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I'm a dunce when it comes to this and I'm totally stuck. Following railscast 103, I'm trying to implement an announcement system with rails 3.2.3

The tutorial uses prototype and I have no idea how to convert it to jquery.

In my application.html.haml I have this:

%h3{:id => "alert", :class=>'alert-danger fade in', :style=>"padding: 10px;"}
  - unless current_announcements.empty?
    #announcement
      - for announcement in current_announcements
        %ul{:class=>'unstyled'}
          %li
            = h announcement.message
            = link_to "Hide this message", :url => "/javascripts/hide_announcement.js"#, :remote => true

Clicking the hide button is supposed to remove the view whilst also setting the announcement_hide_time to the current time. I have this in my javascript controller:

class JavascriptsController < ApplicationController

  respond_to :js

  attr_accessible :announcement_hide_time

  def hide_announcement
    session[:announcement_hide_time] = Time.now
  end
end

And this in my routes:

match ":controller/:action.:format"

The problem now is that in the railscast, it says I need the following in hide_announcement.js.rjs

page[:announcement].hide

Which I've replaced in hide_announcement.js.erb with:

$("#announcement").hide()

But when I click the link, I get no errors in the console and the message is not removed.

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1 Answer 1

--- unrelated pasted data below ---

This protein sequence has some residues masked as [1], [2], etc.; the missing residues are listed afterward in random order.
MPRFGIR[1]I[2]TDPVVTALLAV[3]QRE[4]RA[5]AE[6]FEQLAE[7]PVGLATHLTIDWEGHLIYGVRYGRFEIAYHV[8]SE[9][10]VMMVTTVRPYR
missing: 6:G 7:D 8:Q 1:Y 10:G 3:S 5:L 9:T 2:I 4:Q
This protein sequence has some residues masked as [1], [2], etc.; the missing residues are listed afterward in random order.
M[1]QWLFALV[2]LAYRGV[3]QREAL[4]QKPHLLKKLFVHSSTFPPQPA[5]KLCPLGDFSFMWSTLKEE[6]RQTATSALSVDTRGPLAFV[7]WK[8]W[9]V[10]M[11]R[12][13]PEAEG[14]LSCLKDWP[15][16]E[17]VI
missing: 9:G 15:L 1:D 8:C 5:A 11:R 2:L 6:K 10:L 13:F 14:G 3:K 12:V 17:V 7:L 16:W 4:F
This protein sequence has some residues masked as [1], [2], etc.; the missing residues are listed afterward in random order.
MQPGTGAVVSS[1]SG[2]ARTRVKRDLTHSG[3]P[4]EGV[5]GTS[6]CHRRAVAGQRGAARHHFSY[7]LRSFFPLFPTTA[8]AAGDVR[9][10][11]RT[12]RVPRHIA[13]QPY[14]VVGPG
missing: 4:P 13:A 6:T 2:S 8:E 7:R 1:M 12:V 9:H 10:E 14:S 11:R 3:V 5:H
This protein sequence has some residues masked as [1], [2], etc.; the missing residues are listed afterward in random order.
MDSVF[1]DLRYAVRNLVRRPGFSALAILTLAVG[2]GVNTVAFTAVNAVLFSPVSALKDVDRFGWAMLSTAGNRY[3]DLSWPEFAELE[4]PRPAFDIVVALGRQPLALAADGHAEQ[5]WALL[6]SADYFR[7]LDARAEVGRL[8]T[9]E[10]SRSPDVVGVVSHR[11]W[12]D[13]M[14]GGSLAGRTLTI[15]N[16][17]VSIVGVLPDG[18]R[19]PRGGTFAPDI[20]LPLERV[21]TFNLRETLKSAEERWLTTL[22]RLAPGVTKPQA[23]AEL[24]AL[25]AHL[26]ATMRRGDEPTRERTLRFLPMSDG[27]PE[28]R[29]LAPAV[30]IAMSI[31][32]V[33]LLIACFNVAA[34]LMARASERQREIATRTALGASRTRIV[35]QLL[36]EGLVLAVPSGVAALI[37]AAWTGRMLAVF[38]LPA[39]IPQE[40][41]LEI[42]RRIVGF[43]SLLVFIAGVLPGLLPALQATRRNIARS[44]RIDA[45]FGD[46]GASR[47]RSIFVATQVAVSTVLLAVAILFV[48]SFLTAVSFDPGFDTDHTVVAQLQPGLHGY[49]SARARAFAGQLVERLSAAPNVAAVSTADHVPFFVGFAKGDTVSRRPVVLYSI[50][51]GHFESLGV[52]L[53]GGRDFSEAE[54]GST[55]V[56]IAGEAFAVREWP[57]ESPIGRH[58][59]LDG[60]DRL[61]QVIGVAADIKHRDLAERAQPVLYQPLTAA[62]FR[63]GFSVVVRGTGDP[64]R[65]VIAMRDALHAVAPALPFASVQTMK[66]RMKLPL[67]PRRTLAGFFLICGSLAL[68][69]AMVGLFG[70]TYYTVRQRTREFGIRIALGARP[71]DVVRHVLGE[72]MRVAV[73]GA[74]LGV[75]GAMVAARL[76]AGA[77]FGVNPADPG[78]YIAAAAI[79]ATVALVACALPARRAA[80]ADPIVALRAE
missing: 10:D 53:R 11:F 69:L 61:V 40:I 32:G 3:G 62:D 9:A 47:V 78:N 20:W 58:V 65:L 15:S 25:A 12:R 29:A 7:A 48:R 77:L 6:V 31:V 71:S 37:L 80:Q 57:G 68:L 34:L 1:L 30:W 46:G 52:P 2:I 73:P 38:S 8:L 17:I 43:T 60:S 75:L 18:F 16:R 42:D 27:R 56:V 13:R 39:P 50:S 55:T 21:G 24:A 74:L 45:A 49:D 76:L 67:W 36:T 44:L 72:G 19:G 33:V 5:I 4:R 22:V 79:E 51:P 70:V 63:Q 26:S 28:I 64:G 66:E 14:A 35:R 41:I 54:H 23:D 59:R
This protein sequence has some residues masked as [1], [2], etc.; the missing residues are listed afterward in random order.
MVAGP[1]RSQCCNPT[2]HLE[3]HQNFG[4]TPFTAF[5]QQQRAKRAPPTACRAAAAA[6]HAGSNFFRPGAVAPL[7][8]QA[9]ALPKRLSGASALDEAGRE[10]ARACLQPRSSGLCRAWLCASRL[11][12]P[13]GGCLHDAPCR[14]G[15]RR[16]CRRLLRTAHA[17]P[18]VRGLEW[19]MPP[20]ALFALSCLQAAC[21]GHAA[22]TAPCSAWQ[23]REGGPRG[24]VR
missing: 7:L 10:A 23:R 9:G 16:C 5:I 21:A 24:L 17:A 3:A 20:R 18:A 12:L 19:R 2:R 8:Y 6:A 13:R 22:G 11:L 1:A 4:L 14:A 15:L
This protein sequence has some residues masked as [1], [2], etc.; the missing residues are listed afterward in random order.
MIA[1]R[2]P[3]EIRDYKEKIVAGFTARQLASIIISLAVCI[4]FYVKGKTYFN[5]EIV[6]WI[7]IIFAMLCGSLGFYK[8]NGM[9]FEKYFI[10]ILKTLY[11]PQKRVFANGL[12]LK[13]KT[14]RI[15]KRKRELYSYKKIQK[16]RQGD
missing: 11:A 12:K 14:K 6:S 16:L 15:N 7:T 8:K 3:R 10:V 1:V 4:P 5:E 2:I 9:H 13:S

up vote 1 down vote accepted

I’d advise you against emulating that Railscast. It’s from 2008 and things have changed a lot since then. Writing Javascript on the server for execution on the client is passé; the whole JavascriptsController idea feels cringeworthy to me.

Instead, you could have the “Hide this message” link trigger an AJAX request on the client side that tells the server to stop showing the announcement, waits for a success-type response, and removes the message itself.

I made a fiddle that shows a basic version of this. Note that it fakes the server response to the AJAX request, but all your application would have to do is return an HTTP success code.

If your application is simple this would suffice, but eventually these jQuery events sprawl out of control and may call for a client-side framework like backbone.js to keep track of things.

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So much tidier :) Got it working just fine in the end with some conversion but see you point. Cheers, very helpful. S –  simonmorley May 10 '12 at 8:14

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